‘Halloween Kills’ is as lifeless as one of Michael Myers’ victims


Since his debut in 1978, Michael Myers has transformed from a crazed killer to the supernatural embodiment of pure evil, an unrelenting force of bleak joylessness – a description that also fits this year’s entry into the “Halloween” saga.

David Gordon Green and Danny McBride reunite to build on the success of their solid 2018 outing with “Halloween Kills,” now playing in theaters and streaming on Peacock. The 2018 film was a breath of fresh air for a series made up of mostly unwatchable sequels. That movie brought the series back to its roots: long, slow scenes of Myers scaring the bajeezus out of horny high school kids. Green and McBride seemed to know exactly how to make a “Halloween” movie sing – which makes it that much more baffling that they managed to get everything wrong this time around.

“Halloween Kills,” like 1981’s “Halloween II,” begins moments after its predecessor ends. Myers is trapped in a flaming house, while Jamie Lee Curtis’ Laurie Strode races to the hospital with a deep stab wound. Strode, her daughter Karen (Judy Greer) and her granddaughter Allyson (Andi Matichak) have already been through hell tonight, but most people in the picturesque town of Haddonfield, Ill., don’t know a killer is on the loose.

With Laurie Strode (Curtis) stuck in the hospital for most of the movie, “Halloween Kills” has a major protagonist problem.

But when Myers escapes his burning tomb, news of the massacre reaches the townsfolk, and they decide to take matters into their own hands. With cries of “Evil dies tonight!” they put together hunting parties to catch and kill their boogeyman before he can hurt anyone else – which of course puts them directly in the line of danger.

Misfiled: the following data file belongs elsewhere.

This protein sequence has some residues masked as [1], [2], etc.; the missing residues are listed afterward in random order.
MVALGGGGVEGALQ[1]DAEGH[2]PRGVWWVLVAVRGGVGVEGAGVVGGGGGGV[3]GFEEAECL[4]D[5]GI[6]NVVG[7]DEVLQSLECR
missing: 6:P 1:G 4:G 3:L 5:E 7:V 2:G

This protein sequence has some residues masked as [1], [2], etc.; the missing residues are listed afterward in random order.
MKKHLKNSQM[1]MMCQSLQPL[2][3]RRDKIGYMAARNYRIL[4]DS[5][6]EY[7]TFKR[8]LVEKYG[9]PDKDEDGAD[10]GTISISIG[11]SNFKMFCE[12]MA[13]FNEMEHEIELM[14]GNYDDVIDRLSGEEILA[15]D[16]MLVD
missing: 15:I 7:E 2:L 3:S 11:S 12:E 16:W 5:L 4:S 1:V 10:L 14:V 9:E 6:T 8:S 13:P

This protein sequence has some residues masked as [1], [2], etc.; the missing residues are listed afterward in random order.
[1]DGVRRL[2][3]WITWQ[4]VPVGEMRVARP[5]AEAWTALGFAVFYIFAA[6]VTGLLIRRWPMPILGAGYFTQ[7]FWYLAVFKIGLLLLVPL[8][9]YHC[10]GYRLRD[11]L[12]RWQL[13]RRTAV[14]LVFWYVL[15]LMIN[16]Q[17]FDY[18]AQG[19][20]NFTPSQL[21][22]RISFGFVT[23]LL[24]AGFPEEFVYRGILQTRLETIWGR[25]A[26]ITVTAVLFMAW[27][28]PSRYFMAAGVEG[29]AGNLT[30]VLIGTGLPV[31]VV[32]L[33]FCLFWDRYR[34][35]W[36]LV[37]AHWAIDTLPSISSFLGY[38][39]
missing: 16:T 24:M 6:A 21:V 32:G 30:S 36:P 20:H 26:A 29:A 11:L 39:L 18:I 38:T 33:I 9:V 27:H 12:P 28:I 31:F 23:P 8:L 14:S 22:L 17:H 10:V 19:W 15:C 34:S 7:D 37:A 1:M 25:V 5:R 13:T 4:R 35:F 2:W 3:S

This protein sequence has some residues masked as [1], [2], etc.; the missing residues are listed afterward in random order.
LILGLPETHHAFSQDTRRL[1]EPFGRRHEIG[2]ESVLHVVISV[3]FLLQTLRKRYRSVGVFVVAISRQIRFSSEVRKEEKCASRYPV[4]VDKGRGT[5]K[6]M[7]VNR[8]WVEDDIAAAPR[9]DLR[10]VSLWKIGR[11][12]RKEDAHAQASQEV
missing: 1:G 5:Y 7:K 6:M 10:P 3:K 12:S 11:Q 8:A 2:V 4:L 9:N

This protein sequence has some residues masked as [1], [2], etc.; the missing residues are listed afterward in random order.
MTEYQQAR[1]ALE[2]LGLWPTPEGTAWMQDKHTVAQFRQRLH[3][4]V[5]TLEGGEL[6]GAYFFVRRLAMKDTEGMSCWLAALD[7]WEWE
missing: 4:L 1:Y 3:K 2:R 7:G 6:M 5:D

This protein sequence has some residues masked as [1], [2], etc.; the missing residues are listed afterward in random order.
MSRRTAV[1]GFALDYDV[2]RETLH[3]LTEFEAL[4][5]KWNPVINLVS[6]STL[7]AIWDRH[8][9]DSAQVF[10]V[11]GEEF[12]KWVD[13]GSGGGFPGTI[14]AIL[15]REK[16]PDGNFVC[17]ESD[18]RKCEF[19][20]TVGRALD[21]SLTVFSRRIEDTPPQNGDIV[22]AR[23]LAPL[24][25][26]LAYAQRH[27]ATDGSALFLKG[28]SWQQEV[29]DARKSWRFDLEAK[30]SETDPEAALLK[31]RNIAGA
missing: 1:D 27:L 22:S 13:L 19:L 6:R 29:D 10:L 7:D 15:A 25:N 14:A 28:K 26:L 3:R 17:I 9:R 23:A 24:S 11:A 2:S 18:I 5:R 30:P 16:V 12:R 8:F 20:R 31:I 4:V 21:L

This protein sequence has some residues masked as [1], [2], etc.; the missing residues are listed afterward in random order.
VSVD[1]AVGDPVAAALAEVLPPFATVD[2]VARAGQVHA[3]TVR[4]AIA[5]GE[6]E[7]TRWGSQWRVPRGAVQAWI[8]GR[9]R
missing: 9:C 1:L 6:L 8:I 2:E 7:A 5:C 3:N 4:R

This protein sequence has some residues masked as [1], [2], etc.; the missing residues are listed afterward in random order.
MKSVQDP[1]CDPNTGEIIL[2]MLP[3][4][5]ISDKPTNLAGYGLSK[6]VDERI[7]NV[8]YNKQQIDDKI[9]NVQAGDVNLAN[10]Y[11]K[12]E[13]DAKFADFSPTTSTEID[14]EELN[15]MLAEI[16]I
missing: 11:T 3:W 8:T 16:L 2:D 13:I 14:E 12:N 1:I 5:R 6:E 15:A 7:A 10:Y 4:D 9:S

This is the first of many major narrative problems with “Halloween Kills.” Myers has always worked best when he’s creeping up on unsuspecting kids; he’s the embodiment of the irrational fear of the dark. Yet this just doesn’t work when most characters in the movie are actively searching for the killer. Instead of toying with unsuspecting prey, Myers spends much of this film defeating large groups of foes in close quarters combat. Even if you’re into the supernatural “essence of evil” parts of “Halloween” lore (which are really pretty silly) these scenes just aren’t scary in any way – certainly not compared to the slow-burn stalking sequences of the original and the 2018 film.

More unforgivable is the script’s complete lack of a protagonist. With Strode and her family out of commission in the hospital for much of the movie’s 105-minute runtime, we’re left with a bunch of characters who we barely know and who we’re apparently not supposed to care very much about; they exist only to be murdered by Myers, who’s the real star of the show.

This is enough to make “Halloween Kills” a bad film. What makes it nearly unwatchable, though, is it’s refusal to have any fun. You could feel the comedic backgrounds of Green and McBride shine through the spooks of their 2018 flick. The funny banter between sassy kids and their stoner babysitters didn’t detract from that film’s horror – it heightened it by reinforcing the humanity of the victims. Meanwhile, the lovingly crafted scares kept smiles on viewers’ faces, even as our favorite goofy characters ran into the business end of Myers’ iconic kitchen knife.

The film vaguely touches on themes of mob rule and vigilante justice, but the execution is lacking.

Yet there’s almost none of that here. Instead of teens looking to get up to some mischief, our characters are mostly adults with deep psychic wounds from their past run-ins with Myers. Callbacks to earlier movies in the series might be fun easter eggs for hard-core fans, but they won’t mean anything to casual viewers. The filmmakers have traded suspense for gratuitous gore and winking humor for trite metaphysical ramblings. “Halloween Kills” is such undiluted torture-porn for so long that when it finally has even a remotely original idea (the townspeople’s obsession with Myers drives them to become monsters themselves) it’s legitimately surprising.

Ironically, it’s the filmmakers’ failure to heed their own lesson that sinks the picture: they only care about their masked killer, so they can’t help but produce a film as empty as empty as him.

Watch it if: You like the gnarly kills of the “Saw” franchise.

Skip it if: You’re a suspense junky.

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